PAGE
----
In normal times, Amicus has a bias towards recommending floating rate over fixed rate notes to its clients. This is because with a floating rate note there is no interest rate risk meaning that unless the issuer defaults (low risk) then clients are guaranteed a set margin over the BBSW rate. The BBSW rate is closely linked to the Bloomberg Bank Bill Index (a common benchmark for most investors) so the coupon margin essentially guarantees the investor out-performance over benchmark assuming the investment is held to maturity. Further because there is no interest rate risk, the notes will also more likely trade at around a par price so if they need to be sold for liquidity reasons (not as a first option, but as a contingency) then there is unlikely to be a capital loss. However, these are not normal times!
The RBA has taken the unusual step of clearly enunciating it does not intend to raise interest rates until 2024. It has also provided a sound fundamental rationale for this policy being it does not forecast inflation to be back within its target zone until this time as there are currently no signs of inflationary pressures within the Australian economy. This allows Amicus to predict with some certainty that short term interest rates will be largely unchanged over at least the next two years.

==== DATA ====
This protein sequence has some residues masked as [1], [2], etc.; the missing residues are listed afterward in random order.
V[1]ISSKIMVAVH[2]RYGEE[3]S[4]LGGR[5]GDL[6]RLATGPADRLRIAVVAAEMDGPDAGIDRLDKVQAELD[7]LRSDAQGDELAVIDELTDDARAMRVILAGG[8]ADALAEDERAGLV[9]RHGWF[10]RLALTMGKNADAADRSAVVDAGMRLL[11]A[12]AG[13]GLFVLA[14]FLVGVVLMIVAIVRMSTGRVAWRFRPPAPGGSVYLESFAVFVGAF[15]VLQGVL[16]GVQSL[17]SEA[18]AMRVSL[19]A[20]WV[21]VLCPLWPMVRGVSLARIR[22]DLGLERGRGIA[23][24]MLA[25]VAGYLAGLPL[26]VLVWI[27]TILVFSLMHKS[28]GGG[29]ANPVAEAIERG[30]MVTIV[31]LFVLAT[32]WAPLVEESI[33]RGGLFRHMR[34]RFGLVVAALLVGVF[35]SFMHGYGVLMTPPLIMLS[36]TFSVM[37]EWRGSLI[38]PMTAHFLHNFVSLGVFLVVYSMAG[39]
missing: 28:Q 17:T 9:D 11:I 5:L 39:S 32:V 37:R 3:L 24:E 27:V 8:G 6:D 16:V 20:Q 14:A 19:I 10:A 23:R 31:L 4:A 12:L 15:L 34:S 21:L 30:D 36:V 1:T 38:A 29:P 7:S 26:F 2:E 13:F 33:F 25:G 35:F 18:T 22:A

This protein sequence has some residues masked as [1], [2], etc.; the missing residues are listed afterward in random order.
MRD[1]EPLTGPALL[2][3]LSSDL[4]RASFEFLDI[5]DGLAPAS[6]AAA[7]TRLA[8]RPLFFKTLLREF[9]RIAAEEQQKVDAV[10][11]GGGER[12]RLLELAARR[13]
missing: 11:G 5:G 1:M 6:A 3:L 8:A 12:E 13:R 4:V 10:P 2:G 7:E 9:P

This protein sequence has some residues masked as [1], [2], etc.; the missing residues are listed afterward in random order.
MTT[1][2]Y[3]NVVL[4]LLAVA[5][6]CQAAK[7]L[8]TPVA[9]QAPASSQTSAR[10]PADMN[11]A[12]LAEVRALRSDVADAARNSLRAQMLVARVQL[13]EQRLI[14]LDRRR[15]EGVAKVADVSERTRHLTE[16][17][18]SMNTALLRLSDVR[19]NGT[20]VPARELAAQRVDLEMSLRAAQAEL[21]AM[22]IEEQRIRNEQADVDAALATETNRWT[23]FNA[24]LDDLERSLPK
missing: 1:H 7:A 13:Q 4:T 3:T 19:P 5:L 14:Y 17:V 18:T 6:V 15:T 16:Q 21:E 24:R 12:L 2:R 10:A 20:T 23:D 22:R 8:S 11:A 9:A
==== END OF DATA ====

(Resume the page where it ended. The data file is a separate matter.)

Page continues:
In deciding whether to recommend the fixed or floating rate option to its clients when Bank of Queensland came to the market last month trying to raise five year funds, Amicus performed the scenario analysis summarised below as part of its overall advice to clients in determining which note was likely to provide the greatest overall return to investors over the life of the security:
Due to the shape of the yield curve at the time Amicus concluded the fixed rate note would likely offer higher returns which was a factor to consider in the overall investment decision to be weighed against the other factors listed above and further considerations of boosting overall portfolio yields now as opposed to in the future.
Amicus encourages investors to contact us if they would like to discuss the basis of our scenario analysis and other considerations relevant to making the decision in choosing a fixed or floating rate payment option.